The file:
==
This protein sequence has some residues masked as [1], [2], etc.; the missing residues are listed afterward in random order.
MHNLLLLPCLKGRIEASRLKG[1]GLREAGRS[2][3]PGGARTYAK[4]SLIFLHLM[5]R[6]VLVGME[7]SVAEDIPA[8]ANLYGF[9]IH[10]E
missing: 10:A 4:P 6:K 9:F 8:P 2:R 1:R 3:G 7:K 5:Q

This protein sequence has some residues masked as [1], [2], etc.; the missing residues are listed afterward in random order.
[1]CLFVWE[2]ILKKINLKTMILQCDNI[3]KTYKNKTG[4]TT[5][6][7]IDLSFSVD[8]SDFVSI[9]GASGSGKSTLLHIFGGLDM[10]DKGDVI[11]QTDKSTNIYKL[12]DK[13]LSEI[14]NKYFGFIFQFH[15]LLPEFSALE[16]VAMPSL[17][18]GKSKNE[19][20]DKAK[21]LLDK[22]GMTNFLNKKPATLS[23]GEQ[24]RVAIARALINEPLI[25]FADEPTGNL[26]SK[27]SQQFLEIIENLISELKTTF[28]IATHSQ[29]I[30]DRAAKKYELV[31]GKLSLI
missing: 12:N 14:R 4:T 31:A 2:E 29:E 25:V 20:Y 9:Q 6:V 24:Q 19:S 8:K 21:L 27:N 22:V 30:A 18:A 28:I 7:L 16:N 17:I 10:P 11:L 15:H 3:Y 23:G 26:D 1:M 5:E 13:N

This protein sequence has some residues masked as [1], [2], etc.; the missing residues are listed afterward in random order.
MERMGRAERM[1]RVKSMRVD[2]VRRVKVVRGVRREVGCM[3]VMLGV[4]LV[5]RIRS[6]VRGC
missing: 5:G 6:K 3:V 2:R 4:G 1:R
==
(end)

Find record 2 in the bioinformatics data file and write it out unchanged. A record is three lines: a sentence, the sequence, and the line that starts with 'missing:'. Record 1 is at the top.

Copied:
This protein sequence has some residues masked as [1], [2], etc.; the missing residues are listed afterward in random order.
[1]CLFVWE[2]ILKKINLKTMILQCDNI[3]KTYKNKTG[4]TT[5][6][7]IDLSFSVD[8]SDFVSI[9]GASGSGKSTLLHIFGGLDM[10]DKGDVI[11]QTDKSTNIYKL[12]DK[13]LSEI[14]NKYFGFIFQFH[15]LLPEFSALE[16]VAMPSL[17][18]GKSKNE[19][20]DKAK[21]LLDK[22]GMTNFLNKKPATLS[23]GEQ[24]RVAIARALINEPLI[25]FADEPTGNL[26]SK[27]SQQFLEIIENLISELKTTF[28]IATHSQ[29]I[30]DRAAKKYELV[31]GKLSLI
missing: 12:N 14:R 4:T 31:A 2:E 29:E 25:V 20:Y 9:Q 6:V 24:Q 19:S 8:K 21:L 27:N 22:V 30:A 18:A 28:I 7:L 16:N 17:I 10:P 11:L 15:H 3:Y 23:G 26:D 1:M 5:E 13:N